I would like to understand in general how are most people dealing with older versions of git rpms, my main concern is that recently git had some vulnerabilities, for example CVE-2023-23946 , which will be fixed in v2.39.2, v2.38.4, v2.37.6, v2.36.5, v2.35.7, v2.34.7, v2.33.7, v2.32.6, v2.31.7, and v2.30.8, but in Rocky 8, latest available version is 2.31.1 , so it seems to me, that git package in official repos are still without fixes for such vulnerabilities.
Only viable option I see is to build from source, but I am interested in how do people deal with such situations in general, not only for git package, but for other packages?
Are your really building a lot of different tools from source in order to keep up with latest vuln fixes?
If yes, then how do you manage this at scale, let’s say for hundreds of systems ?
I would appreciate any examples that you use, because at the moment I have only an option to build things from source or wait for vendor package update. (am I missing some other option? )
P.S. I know that for some software there are 3rd party repos, but for smaller tooling or some packages, there are either none or they are not listed as trusted vendor anywhere, so there are other risks involved here.
Red Hat backports fixes to the versions of software they provide. Eg, OpenSSL is one they backport fixes for mainly because upgrading OpenSSL to a later version could break a lot of software that is provided in RHEL that relies on the version that is already there. Backporting has been common on RHEL for a long time to address issues, bug fixes, security fixes, etc.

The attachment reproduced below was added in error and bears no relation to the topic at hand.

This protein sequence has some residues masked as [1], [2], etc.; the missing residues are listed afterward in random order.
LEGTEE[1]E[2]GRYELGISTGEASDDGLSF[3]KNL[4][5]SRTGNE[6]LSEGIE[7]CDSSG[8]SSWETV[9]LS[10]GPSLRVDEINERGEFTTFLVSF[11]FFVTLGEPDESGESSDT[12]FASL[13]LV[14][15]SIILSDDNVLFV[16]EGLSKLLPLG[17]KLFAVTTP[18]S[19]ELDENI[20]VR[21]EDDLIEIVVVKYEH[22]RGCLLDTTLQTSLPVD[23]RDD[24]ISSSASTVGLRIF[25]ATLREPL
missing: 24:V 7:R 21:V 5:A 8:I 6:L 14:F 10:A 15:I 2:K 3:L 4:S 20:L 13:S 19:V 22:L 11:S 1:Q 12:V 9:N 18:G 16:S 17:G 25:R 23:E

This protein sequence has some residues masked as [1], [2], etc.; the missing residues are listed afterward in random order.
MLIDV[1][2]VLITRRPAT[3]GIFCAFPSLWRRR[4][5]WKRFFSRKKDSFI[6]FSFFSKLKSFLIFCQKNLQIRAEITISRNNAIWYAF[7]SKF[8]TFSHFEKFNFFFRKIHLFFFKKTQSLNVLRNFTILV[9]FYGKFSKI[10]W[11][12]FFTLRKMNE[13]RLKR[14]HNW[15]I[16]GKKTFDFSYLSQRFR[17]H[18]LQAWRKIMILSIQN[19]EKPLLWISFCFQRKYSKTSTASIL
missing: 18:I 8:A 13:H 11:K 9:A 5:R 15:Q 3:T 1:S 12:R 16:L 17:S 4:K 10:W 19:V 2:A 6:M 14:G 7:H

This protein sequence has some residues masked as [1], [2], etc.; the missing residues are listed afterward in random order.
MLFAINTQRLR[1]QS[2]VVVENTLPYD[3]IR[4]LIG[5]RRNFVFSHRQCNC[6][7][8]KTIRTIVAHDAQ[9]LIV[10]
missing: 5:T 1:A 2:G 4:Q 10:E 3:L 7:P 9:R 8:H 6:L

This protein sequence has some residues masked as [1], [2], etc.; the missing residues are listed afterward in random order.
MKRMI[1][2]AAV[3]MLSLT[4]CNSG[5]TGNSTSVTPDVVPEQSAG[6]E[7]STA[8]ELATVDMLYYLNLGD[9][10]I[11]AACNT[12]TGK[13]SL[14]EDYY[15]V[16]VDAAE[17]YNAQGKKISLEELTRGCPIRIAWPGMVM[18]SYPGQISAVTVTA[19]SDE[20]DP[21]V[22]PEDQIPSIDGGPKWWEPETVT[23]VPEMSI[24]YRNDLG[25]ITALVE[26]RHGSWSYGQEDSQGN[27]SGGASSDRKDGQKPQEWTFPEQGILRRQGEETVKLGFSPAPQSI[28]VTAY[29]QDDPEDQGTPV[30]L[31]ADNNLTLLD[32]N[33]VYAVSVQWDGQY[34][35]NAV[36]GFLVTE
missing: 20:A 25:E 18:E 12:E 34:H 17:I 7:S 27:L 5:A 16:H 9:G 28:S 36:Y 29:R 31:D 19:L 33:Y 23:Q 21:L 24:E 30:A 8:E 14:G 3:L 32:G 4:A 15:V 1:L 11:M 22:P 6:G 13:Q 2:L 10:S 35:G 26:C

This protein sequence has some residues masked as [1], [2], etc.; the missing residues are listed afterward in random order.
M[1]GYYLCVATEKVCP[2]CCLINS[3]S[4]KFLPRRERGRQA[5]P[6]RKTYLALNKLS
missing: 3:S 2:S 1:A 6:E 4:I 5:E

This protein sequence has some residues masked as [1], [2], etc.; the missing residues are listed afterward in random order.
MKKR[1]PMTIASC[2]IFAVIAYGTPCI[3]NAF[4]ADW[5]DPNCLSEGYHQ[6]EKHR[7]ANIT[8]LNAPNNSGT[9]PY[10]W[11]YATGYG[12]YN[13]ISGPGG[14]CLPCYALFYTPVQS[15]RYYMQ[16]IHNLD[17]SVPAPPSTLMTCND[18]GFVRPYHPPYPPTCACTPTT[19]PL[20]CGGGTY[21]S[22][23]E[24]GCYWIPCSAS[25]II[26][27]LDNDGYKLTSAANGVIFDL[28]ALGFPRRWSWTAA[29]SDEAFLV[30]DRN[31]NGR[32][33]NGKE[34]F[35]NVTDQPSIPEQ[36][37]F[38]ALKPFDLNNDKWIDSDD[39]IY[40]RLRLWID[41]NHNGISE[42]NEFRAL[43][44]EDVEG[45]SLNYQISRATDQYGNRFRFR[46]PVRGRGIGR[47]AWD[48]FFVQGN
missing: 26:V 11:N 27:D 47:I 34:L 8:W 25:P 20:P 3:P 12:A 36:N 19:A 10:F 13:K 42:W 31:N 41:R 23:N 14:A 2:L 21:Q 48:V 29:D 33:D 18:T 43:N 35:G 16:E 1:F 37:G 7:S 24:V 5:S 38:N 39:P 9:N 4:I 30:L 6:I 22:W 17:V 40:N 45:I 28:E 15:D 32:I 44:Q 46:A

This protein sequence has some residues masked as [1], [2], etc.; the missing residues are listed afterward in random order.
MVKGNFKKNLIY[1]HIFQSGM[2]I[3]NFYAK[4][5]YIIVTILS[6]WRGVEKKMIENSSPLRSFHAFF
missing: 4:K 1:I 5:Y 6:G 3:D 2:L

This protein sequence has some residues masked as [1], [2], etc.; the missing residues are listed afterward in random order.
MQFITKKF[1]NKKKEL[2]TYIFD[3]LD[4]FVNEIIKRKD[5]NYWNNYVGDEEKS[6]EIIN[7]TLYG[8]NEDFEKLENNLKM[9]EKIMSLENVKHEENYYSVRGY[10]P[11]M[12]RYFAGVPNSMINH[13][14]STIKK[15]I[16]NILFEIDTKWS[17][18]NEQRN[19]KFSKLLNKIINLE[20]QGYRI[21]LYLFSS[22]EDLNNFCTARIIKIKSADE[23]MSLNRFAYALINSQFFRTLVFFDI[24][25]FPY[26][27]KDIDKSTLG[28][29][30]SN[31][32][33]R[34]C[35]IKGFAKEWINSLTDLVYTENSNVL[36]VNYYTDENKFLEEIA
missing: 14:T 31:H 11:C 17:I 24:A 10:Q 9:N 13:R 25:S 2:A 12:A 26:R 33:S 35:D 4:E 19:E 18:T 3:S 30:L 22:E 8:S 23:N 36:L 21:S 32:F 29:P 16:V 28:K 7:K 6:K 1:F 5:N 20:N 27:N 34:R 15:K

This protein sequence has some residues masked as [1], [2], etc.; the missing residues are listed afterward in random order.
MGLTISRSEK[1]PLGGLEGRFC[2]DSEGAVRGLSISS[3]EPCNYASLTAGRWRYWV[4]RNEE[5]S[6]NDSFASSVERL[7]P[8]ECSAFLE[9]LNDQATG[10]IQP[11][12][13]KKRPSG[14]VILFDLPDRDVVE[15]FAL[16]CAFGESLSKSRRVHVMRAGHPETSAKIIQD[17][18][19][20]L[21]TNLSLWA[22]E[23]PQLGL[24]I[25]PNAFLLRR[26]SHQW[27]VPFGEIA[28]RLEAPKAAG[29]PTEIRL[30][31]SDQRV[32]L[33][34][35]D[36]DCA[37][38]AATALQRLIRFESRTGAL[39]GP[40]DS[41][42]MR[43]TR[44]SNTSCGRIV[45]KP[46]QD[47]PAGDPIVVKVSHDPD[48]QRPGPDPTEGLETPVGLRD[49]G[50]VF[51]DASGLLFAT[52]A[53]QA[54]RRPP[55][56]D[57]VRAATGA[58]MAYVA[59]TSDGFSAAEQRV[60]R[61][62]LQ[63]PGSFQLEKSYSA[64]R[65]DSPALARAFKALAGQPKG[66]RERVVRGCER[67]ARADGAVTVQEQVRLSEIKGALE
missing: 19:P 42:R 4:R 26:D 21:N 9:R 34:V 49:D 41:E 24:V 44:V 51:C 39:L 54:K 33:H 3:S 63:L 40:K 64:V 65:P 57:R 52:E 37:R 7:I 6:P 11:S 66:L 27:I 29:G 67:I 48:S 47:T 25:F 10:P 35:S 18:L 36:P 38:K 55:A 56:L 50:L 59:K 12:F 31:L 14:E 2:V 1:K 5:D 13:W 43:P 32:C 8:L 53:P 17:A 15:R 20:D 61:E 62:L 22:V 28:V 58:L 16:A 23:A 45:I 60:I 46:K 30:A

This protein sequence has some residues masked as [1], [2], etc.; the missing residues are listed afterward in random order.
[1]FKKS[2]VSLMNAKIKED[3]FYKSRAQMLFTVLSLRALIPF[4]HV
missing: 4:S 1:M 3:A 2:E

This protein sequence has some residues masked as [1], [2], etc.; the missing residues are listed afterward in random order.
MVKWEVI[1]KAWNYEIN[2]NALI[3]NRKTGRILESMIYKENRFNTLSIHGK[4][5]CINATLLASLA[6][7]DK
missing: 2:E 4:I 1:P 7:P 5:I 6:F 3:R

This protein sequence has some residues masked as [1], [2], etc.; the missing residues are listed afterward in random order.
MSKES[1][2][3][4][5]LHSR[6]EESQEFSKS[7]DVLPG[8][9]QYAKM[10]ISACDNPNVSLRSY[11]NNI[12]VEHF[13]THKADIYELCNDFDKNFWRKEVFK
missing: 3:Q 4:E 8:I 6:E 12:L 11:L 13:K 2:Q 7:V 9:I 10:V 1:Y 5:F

Whether they will backport for that particular git version, or update to a later version, I guess we’ll see when that issue is addressed by Red Hat. That will then filter down to Rocky and other derivatives. There is an issue open on RH Bugzilla for that particular CVE: 2168161 – (CVE-2023-23946) CVE-2023-23946 git: git apply: a path outside the working tree can be overwritten with crafted input
Other options are using git from eg Fedora src rpm’s and then building that with mock for example. This can also be done for packages that don’t exist in RHEL/Rocky or EPEL for that matter. Package requests can be made to EPEL to get them to maintain and provide. That way saves compiling yourself. I do have some packages that I have my own repo for that I use for a number of systems. So there are a number of options until the vendor makes a release/update/backport.
The backporting means that the “git-2.31.1-3.el8_7” that is in EL8 distros is not the upstream “git-2.3.1”; it is a branch originally forked from the upstream “git-2.3.1”.
Granted, changelog of the “branch” is short:
$ rpm -q --changelog git | head -13
* Wed Jan 25 2023 Ondřej Pohořelský <firstname.lastname@example.org> - 2.31.1-3
- Fixes CVE-2022-23521 and CVE-2022-41903
- Tests: try harder to find open ports for apache, git, and svn
- Resolves: #2162063
* Thu Nov 25 2021 Ondrej Pohorelsky <email@example.com> - 2.31.1-2
- Remove perl(Email::Valid) require from git-email
- Related: rhbz#2021547
* Fri Nov 19 2021 Ondrej Pohorelsky <firstname.lastname@example.org> - 2.31.1-1
- Update to release 2.31.1
- Resolves: rhbz#2021547
No, I do not.
If Red Hat deems their version sufficiently safe for their paying RHEL customers, then it is sufficiently safe for me too.
For CVE-2023-23946 Red Hat says: “Moderate Impact – Will not fix” https://access.redhat.com/security/cve/cve-2023-23946